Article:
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Berkeley Art Museum Exhibits Artwork from Hong Kong Buddhist Wesley Tongson

Untitled, from the Mountains of Heaven series, 2000. Ink and color on board; 73 x 97.5 centimeters.
BAMPFA, gift of Lilia and Kenneth Tongson. From bampfa.org

Artwork from the late Hong Kong artist Wesley Tongson (唐家偉; 1975–2012) will be on display at the Berkeley Art Museum and Pacific Film Archive (BAMPFA) in Berkeley, California, until 12 June. The exhibition showcases the breadth of the late artist’s talent, blending traditional Chinese imagery with colorful abstraction. The show, “Spiritual Mountains: The Art of Wesley Tongson,” seeks to focus on the role of Tongson’s Zen Buddhist practice—as well as his other religious interests—in his art and includes 11 pieces that have never before been publicly exhibited.

Two rooms at BAMPFA will be dedicated to a range of Tongson’s work, from small sketch-book drawings to floor-to-ceiling calligraphy.

Tongson was diagnosed with schizophrenia at the age of 15 and struggled with the illness throughout his life. He once wrote: “Although most of my adult life has been tormented with such illness, I remain determined and await the brighter future to come. In my paintings, the emergence of bright light from the apparent darkness reflects the journey of my personal experience and struggle.” (The Daily Californian)

While illness helped shape Tongson’s art, Catherine Maudsley, who curated a 2018 exhibition of his work and writings, said at the time, “That’s the truth of his life . . . but there’s no need to highlight it, to say ‘this is such a drama’ or ‘it’s so sensational’ . . . This honesty, it’s very refreshing. And the art will speak for itself.” (The Daily Californian)

Mountains of Heaven 天界 NO. 140, 2000. Ink and Color on Board. 72.1 x 97.5 centimeters.
From galeriedumonde.com

Berkeley-based journalist Katherine Shok writes: “Tongson’s monochromatic calligraphic pieces in particular are haltingly traditional, drawing upon Chinese and Taiwanese artists.” These include great names from across recent centuries such as Shitao (1642–1718), Gao Qipei (1672–1734), Liu Guosong (b. 1932), and Harold Wong (b. 1943). Shok continues: “Enchanting, gliding and stark brush strokes allow viewers to discern the intensity behind Tongson’s painting while fostering their curiosity.” (The Daily Californian)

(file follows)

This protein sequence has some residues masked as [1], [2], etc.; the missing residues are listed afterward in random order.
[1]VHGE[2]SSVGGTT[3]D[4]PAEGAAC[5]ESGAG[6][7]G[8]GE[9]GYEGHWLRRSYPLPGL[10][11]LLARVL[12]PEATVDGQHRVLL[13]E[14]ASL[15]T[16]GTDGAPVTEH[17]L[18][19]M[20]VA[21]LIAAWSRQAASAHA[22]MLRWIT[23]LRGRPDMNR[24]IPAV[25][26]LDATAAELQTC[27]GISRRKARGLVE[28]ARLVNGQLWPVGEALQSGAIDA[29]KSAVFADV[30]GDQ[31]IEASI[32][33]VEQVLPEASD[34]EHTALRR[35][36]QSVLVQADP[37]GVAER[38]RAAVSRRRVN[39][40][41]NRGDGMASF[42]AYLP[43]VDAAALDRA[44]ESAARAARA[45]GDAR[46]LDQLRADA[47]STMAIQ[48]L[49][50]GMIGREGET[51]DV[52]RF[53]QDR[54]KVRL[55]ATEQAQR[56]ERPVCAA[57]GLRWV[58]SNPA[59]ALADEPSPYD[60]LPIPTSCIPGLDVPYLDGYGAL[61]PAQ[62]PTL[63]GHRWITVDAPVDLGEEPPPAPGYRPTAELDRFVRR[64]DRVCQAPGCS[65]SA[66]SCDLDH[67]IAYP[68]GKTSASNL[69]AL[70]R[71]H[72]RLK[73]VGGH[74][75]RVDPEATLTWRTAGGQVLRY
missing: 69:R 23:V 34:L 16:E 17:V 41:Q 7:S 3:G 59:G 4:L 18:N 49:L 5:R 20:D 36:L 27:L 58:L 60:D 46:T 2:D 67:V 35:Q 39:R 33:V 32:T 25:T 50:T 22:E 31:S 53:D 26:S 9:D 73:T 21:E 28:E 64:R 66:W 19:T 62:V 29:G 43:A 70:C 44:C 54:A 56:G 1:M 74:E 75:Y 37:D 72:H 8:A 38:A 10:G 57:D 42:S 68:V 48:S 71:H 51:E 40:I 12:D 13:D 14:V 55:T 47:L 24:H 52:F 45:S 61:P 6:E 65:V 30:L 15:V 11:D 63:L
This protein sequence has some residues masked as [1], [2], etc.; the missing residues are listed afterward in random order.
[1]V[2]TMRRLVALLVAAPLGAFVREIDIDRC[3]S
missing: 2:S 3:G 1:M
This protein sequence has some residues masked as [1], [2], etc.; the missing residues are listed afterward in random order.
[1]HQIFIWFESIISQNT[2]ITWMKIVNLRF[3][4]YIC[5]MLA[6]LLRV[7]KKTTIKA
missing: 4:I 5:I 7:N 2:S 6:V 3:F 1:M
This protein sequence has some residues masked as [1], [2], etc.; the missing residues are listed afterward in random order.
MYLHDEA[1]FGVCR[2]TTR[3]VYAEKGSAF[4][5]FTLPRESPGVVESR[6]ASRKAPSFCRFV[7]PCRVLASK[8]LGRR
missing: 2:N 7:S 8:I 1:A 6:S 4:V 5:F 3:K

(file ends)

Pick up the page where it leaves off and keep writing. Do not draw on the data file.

While many of his pieces are traditionally inspired, there is clearly a force at work behind them that makes them unique. The black-and-white works, named after objects in nature such as Bamboo, Orchid, and Pine, all evidence a darkness and almost chaotic energy not found in most traditional works. Others, particularly the Mountains of Heaven series, blend traditional perspectives on mountain and sky with other-worldly colors, sometimes saturated and blown out, other times gentle and pastel.  

Lotus 1. 2002. Ink on board. 97 x 71 centimeters. From wesleytongson.org
Wesley Tongson. From bampfa.org
Landscape. 2001. Ink on board. 74 x 99 centimeters. From wesleytongson.org

Tongson was a practitioner of Zen Buddhism. He also explored Christianity and Daoism, allowing religious themes to influence his artwork. His work was shown in exhibitions in Hong Kong, the UK, and the US in the 1990s, but he did not achieve widespread recognition until after his death. Since then, his work—especially the later pieces in which he took up painting with his fingers and fingernails—has won increasing praise.

See more

Wesley Tongson’s ‘Spiritual Mountains’ melds tradition, abstraction at BAMPFA (The Daily Californian)
Awaiting the brighter future to come: Remembering the art, life of Wesley Tongson at the Chinese Culture Center (The Daily Californian)
Spiritual Mountains: The Art of Wesley Tongson (BAMPFA)
Wesley Tongson 1957–2012
Wesley Tongson 唐家偉 (Galarie du Monde)

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